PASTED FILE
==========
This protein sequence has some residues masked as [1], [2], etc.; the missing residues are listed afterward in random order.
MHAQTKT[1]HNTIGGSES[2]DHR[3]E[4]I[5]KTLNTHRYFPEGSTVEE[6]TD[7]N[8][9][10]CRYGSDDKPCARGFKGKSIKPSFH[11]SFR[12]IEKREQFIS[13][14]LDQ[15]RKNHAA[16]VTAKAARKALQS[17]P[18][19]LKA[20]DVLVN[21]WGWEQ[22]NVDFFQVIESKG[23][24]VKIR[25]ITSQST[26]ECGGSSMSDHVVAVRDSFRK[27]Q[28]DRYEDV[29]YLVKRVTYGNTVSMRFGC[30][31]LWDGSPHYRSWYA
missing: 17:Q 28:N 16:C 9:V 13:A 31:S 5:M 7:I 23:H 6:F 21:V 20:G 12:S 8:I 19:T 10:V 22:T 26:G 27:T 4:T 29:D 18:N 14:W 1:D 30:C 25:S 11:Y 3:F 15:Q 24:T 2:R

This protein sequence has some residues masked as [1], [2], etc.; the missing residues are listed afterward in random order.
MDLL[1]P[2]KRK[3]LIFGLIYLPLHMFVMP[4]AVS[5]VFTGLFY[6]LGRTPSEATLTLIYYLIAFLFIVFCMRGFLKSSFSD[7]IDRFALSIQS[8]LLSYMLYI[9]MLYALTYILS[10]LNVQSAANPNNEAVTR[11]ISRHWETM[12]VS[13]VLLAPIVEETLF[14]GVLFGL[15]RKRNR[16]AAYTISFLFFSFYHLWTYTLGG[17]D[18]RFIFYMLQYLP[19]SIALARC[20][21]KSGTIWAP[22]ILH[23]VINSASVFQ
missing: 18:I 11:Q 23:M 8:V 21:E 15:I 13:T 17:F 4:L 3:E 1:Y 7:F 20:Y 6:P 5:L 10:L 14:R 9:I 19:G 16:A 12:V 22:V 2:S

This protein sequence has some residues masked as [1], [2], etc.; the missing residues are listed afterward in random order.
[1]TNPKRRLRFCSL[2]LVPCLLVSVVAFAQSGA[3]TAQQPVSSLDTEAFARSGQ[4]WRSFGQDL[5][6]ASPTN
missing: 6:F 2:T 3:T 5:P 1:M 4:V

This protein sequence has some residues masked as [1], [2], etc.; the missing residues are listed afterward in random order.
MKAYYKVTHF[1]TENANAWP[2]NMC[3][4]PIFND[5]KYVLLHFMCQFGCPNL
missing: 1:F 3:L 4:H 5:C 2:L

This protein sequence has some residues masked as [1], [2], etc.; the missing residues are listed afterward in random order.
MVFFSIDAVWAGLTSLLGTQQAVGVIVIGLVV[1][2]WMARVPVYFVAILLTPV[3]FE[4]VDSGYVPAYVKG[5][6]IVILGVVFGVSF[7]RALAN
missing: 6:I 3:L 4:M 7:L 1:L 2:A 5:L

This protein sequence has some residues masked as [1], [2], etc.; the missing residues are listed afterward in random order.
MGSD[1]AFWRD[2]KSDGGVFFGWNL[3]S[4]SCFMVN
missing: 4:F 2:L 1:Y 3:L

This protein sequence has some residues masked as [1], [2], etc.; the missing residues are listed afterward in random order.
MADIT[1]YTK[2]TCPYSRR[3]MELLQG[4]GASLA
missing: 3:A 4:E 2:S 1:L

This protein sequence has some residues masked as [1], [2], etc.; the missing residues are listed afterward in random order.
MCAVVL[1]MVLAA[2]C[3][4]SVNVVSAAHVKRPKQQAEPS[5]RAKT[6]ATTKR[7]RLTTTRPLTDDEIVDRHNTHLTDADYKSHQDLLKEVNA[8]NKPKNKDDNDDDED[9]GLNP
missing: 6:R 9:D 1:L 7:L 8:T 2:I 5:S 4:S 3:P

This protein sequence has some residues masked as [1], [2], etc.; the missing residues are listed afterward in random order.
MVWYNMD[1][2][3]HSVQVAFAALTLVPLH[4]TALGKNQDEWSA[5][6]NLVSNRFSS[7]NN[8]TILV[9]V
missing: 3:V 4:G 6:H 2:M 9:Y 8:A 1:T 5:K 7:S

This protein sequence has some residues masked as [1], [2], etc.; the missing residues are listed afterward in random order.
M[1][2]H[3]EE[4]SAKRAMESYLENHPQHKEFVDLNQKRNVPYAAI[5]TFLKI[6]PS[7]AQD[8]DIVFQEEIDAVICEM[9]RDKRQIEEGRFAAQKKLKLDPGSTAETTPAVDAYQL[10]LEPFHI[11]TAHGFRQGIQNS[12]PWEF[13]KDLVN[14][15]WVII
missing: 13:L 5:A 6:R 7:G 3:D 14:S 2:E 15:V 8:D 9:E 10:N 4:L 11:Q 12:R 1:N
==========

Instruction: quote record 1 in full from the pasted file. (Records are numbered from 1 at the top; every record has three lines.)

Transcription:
This protein sequence has some residues masked as [1], [2], etc.; the missing residues are listed afterward in random order.
MHAQTKT[1]HNTIGGSES[2]DHR[3]E[4]I[5]KTLNTHRYFPEGSTVEE[6]TD[7]N[8][9][10]CRYGSDDKPCARGFKGKSIKPSFH[11]SFR[12]IEKREQFIS[13][14]LDQ[15]RKNHAA[16]VTAKAARKALQS[17]P[18][19]LKA[20]DVLVN[21]WGWEQ[22]NVDFFQVIESKG[23][24]VKIR[25]ITSQST[26]ECGGSSMSDHVVAVRDSFRK[27]Q[28]DRYEDV[29]YLVKRVTYGNTVSMRFGC[30][31]LWDGSPHYRSWYA
missing: 17:Q 28:N 16:C 9:V 13:A 31:S 5:M 7:I 23:H 6:F 21:V 20:G 12:S 8:I 19:T 10:V 22:T 26:G 27:T 4:T 29:D 18:N 14:W 1:D 30:C 25:S 11:Y 3:F 15:Q 24:T 2:R